Post Magazine

July/August 2019

Issue link:

Contents of this Issue


Page 37 of 43

DP/COLORIST 36 POST JULY/AUG 2019 he relationship between DPs and colorists is a very interesting one because in part, it's evolving with the times as technologies and techniques advance. However, it's also grounded in the past through the fundamental sto- rytelling process, which itself is timeless. It's a hybrid of taking on new challenges while still staying true to the core tenants of filmmaking. I come from a unique time in filmmaking, as I'm a hybrid, too. I be- gan by working with film; however, I was at ground zero when the digital revolu- tion occurred. As I went from prep tech to film load- er on up, I was lucky enough to sit in with DPs and colorists. With this apprentice- ship-type approach, I made it a point to study and learn their language and how they speak to each other. It's an interest- ing intersection of technical ("Take the mid tones down 10 percent and drop the shadows down to near zero on the IRE") and creative ("Make greens pop and punchy blues"). A good colorist will understand the technical and creative language and translate the DP's vision in a poetic way. As a new filmmaker, I would often get lost in the technical verbiage. The color- ists had so many tricks up their sleeves. As such, when I shot my first short film, I was intimidated. However, I quickly real- ized that I just needed to be myself and vocalize the emotion. For today's DPs, the digital environ- ment has made the color grading process more tangible and immediate. They're coming up in the DIY age of online tuto- rials, YouTube masterclasses and down- loading the latest software right to their computers. With leading color grading software available for free, the barriers have been lowered for DPs, and they can jump in at the ground floor, getting a deeper appreciation for color science. The DIY generation has a one-on- one relationship with color. However, it's important for DPs to let go of that mentality a bit, engage in conversations and develop relationships. If you do everything yourself, your word base will be limited. Overall, the business is very relationship-based, and by learning to have conversations with the colorist, you develop more fluency. The same is true for developing relationships with the gaffer and producers, as those conver- sations can be translated to the colorist and vice versa. For me, color starts the second I say yes to a project. Color, tone and feel are top of mind, and I'm already thinking about the conversations with the colorist. It's not only about contrast, light and shadows, but also color harmony, rhythm and atmosphere; these components are all equal in terms of emotional response. I'm cognizant of color contrast on-set adding to the visual grammar and being part of the paint brush process. This goes down to production design and having conversations to understand how patterns and light respond in a room. Today's digital age has its advan- tages. I remember sticking two lipstick cameras together for what today I could use a Blackmagic Micro Cinema Camera. We used them on Season 3 of USA Network's Queen of the South for car work, boat work, plane work, etc., along with Blackmagic's Ursa Mini Pro. Traditionally, the series has been shot using a variety of cameras, but I was not worried about matching the Blackmagic Design cameras. We had a great team at Light Iron ensuring all the cameras matched seamlessly. For the show, we actually live on the run just like the main character, which means moving fast, serving a lot of international looks. I travel a lot and the digital age makes this possible. I can have colorists in LA and New York City working with me on different projects via remote sessions while I'm on-set in New Orleans, for example. Today's technolo- gies can accommodate the displaced DP. How does that impact your relationship with the colorist? Ideally, you'll have at least one in-person meeting or meet when your schedule allows, but it will be mostly remote link location or via down- load files via email. Strong language and communication skills will support the process regardless of location. Developing a strong relationship with the colorist is paramount for DPs. The colorist has to understand where you want to go emotionally and how you respond to color, as well as provide feedback. In return, the DP must be vulnerable and open themselves up to critiques. The colorist is an emotional and technical extension of the DP, and while the time together is short, the work you create together will remain forever. LEARNING THE LANGUAGE OF COLOR BY ABE MARTINEZ DIRECTOR OF PHOTOGRAPHY QUEEN OF THE SOUTH, THE CHI INSTAGRAM: @_ABEMARTINEZ_ T THE KEY RELATIONSHIP BETWEEN DPS & COLORISTS Queen of the South employed Blackmagic's Micro Cinema Camera in several instances. Light Iron helped make sure the different camera formats all matched.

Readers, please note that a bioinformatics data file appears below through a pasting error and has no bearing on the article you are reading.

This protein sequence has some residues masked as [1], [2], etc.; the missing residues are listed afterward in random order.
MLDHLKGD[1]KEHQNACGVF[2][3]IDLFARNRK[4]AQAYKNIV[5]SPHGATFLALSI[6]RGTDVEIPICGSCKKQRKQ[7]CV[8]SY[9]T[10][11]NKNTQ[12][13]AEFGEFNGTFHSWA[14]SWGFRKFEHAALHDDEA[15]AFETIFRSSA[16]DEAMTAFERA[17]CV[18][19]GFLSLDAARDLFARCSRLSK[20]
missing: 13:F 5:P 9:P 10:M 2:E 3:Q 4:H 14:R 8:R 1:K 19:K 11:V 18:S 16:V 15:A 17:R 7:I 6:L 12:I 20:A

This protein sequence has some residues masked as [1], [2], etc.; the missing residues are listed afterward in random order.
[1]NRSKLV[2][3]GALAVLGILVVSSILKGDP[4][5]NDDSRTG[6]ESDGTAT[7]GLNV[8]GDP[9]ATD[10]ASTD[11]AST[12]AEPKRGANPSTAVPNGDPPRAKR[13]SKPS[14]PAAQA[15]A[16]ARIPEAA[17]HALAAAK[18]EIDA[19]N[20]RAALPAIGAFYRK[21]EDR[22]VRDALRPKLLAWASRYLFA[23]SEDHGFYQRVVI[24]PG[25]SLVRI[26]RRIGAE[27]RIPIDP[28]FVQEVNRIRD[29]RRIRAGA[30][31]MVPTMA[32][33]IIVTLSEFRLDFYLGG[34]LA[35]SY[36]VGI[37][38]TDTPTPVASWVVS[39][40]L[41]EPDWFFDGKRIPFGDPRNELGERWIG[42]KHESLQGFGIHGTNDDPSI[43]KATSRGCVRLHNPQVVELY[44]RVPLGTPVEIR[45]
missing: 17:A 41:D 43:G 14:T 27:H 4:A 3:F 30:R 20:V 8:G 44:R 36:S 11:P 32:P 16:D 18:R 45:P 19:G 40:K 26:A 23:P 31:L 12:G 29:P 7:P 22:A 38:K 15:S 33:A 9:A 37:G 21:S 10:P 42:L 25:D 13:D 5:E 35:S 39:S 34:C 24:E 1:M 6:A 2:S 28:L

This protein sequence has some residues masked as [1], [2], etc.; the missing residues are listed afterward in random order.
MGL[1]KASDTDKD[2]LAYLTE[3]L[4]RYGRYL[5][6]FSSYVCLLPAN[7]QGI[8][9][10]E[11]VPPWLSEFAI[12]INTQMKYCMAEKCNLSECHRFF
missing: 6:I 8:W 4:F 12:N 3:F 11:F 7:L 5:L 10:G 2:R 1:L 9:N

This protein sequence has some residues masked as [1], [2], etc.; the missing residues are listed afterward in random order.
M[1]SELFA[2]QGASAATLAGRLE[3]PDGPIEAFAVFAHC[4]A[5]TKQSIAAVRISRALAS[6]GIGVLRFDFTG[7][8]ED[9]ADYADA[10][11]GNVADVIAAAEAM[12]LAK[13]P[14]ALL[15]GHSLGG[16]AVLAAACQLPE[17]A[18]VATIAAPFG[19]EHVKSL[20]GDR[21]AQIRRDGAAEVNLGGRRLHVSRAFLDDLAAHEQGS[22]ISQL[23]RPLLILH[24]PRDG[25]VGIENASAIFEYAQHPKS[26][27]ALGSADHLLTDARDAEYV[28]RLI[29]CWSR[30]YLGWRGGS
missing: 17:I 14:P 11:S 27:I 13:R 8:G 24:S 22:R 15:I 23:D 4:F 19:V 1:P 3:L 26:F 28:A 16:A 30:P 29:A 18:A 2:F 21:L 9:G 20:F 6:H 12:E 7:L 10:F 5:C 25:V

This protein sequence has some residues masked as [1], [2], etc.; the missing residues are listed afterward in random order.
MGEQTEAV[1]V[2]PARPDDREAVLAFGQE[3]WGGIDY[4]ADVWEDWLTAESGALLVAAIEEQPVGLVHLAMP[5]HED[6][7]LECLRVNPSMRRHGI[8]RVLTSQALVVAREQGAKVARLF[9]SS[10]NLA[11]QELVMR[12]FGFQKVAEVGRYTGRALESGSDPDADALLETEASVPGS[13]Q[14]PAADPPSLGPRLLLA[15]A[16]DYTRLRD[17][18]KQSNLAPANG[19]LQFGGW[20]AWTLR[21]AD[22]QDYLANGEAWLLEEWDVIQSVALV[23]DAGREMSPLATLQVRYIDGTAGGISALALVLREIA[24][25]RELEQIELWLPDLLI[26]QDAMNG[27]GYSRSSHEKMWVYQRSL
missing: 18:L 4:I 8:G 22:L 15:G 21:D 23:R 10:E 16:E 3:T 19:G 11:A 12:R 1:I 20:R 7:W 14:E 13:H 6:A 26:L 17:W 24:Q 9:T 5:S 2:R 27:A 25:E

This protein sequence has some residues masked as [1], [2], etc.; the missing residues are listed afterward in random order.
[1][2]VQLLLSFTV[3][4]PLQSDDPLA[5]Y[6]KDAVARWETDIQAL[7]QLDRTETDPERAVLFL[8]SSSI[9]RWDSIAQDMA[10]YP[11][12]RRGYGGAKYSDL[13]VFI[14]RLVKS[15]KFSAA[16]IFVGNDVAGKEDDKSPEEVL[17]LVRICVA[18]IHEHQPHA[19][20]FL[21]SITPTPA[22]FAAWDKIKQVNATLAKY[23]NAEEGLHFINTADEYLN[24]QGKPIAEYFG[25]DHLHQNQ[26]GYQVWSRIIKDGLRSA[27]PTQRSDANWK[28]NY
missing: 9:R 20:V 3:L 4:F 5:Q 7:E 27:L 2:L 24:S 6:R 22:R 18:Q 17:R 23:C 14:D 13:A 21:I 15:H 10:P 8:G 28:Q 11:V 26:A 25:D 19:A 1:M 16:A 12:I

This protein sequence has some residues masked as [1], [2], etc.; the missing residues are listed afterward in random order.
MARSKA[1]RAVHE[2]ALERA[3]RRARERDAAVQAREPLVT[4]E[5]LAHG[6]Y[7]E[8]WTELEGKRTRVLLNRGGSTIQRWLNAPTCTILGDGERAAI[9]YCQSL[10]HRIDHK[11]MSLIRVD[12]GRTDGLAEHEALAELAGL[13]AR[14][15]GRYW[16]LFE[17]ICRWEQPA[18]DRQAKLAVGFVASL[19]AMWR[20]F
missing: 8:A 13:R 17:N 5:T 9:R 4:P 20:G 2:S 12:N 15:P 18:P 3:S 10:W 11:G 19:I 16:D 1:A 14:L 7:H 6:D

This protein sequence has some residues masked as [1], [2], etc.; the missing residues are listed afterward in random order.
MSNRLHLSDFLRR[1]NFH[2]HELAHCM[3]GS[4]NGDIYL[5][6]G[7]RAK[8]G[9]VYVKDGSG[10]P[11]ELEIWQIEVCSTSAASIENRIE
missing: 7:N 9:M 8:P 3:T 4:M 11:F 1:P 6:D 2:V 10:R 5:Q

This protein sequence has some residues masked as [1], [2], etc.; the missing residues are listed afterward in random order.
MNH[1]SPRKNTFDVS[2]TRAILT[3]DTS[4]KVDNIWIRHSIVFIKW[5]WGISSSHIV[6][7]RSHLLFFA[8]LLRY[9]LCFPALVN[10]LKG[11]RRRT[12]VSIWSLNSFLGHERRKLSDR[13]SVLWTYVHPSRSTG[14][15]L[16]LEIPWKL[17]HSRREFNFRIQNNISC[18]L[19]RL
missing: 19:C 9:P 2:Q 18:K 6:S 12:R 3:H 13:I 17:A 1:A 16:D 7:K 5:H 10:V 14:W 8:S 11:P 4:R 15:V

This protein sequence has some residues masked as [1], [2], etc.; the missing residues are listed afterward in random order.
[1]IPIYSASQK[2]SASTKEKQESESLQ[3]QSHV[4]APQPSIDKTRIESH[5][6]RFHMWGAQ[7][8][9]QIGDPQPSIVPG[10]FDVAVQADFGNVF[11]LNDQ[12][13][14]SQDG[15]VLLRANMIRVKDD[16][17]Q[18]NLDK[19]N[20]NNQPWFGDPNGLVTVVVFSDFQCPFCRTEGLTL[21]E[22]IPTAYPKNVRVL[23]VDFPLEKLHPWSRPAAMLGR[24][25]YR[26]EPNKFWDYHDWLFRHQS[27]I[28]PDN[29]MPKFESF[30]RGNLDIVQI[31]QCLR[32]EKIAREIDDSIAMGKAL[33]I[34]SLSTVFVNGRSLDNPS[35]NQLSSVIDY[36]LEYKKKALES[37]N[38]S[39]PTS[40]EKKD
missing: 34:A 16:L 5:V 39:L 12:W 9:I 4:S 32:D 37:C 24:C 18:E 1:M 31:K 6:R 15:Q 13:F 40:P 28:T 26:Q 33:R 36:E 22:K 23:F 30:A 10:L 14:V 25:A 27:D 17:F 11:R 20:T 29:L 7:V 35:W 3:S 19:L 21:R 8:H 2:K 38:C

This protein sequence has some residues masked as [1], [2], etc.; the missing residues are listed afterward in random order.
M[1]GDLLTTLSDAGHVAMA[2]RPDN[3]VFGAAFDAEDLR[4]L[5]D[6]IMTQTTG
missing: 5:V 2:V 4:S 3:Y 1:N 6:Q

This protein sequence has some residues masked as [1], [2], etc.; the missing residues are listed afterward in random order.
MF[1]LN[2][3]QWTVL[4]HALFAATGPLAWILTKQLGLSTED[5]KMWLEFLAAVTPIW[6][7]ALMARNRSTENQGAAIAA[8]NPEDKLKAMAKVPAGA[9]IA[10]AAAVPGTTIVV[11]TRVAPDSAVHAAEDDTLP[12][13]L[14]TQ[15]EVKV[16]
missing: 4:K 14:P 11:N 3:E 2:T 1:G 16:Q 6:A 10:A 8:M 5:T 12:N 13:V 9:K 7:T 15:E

Articles in this issue

Links on this page

Archives of this issue

view archives of Post Magazine - July/August 2019